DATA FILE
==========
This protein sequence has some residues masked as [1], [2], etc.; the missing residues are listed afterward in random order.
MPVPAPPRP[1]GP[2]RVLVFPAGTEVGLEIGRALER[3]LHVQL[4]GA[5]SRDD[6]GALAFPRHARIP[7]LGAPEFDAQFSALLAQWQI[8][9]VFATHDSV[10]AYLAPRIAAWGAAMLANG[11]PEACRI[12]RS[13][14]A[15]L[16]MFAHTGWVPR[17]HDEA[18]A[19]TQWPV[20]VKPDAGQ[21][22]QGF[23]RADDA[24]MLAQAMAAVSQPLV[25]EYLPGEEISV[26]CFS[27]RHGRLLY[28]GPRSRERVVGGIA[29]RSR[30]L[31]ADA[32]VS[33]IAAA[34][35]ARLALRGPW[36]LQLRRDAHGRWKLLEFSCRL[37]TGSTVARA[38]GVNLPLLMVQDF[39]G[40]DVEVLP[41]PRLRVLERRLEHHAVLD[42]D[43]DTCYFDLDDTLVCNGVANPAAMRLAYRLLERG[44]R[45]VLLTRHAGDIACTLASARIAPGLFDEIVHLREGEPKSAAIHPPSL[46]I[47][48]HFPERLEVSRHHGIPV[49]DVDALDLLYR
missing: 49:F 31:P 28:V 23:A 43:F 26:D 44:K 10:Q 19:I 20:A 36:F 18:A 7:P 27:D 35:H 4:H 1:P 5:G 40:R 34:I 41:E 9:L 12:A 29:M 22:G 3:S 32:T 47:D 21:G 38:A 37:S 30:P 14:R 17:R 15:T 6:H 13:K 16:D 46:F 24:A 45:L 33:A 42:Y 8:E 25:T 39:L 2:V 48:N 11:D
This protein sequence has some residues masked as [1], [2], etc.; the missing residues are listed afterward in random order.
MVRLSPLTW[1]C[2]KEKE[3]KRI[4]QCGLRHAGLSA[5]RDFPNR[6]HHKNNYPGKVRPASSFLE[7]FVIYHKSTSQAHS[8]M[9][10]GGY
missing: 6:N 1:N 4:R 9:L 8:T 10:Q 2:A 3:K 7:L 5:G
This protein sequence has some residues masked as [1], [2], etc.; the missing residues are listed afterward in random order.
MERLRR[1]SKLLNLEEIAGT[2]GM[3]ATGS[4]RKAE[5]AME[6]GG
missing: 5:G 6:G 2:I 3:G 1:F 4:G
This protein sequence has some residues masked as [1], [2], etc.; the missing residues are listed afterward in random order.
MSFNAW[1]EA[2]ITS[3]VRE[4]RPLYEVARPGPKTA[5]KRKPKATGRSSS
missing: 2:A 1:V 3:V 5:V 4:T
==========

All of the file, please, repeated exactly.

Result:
This protein sequence has some residues masked as [1], [2], etc.; the missing residues are listed afterward in random order.
MPVPAPPRP[1]GP[2]RVLVFPAGTEVGLEIGRALER[3]LHVQL[4]GA[5]SRDD[6]GALAFPRHARIP[7]LGAPEFDAQFSALLAQWQI[8][9]VFATHDSV[10]AYLAPRIAAWGAAMLANG[11]PEACRI[12]RS[13][14]A[15]L[16]MFAHTGWVPR[17]HDEA[18]A[19]TQWPV[20]VKPDAGQ[21][22]QGF[23]RADDA[24]MLAQAMAAVSQPLV[25]EYLPGEEISV[26]CFS[27]RHGRLLY[28]GPRSRERVVGGIA[29]RSR[30]L[31]ADA[32]VS[33]IAAA[34][35]ARLALRGPW[36]LQLRRDAHGRWKLLEFSCRL[37]TGSTVARA[38]GVNLPLLMVQDF[39]G[40]DVEVLP[41]PRLRVLERRLEHHAVLD[42]D[43]DTCYFDLDDTLVCNGVANPAAMRLAYRLLERG[44]R[45]VLLTRHAGDIACTLASARIAPGLFDEIVHLREGEPKSAAIHPPSL[46]I[47][48]HFPERLEVSRHHGIPV[49]DVDALDLLYR
missing: 49:F 31:P 28:V 23:A 43:F 26:D 44:K 10:Q 19:I 20:A 36:F 18:A 7:P 27:D 35:H 4:H 1:P 5:G 40:R 34:I 41:E 9:L 12:A 29:M 22:G 3:S 32:T 47:D 21:G 38:A 37:S 30:P 14:R 17:R 15:T 6:H 13:K 16:D 46:F 24:A 45:L 33:A 42:Y 8:E 25:T 39:L 2:V 48:N 11:D
This protein sequence has some residues masked as [1], [2], etc.; the missing residues are listed afterward in random order.
MVRLSPLTW[1]C[2]KEKE[3]KRI[4]QCGLRHAGLSA[5]RDFPNR[6]HHKNNYPGKVRPASSFLE[7]FVIYHKSTSQAHS[8]M[9][10]GGY
missing: 6:N 1:N 4:R 9:L 8:T 10:Q 2:A 3:K 7:L 5:G
This protein sequence has some residues masked as [1], [2], etc.; the missing residues are listed afterward in random order.
MERLRR[1]SKLLNLEEIAGT[2]GM[3]ATGS[4]RKAE[5]AME[6]GG
missing: 5:G 6:G 2:I 3:G 1:F 4:G
This protein sequence has some residues masked as [1], [2], etc.; the missing residues are listed afterward in random order.
MSFNAW[1]EA[2]ITS[3]VRE[4]RPLYEVARPGPKTA[5]KRKPKATGRSSS
missing: 2:A 1:V 3:V 5:V 4:T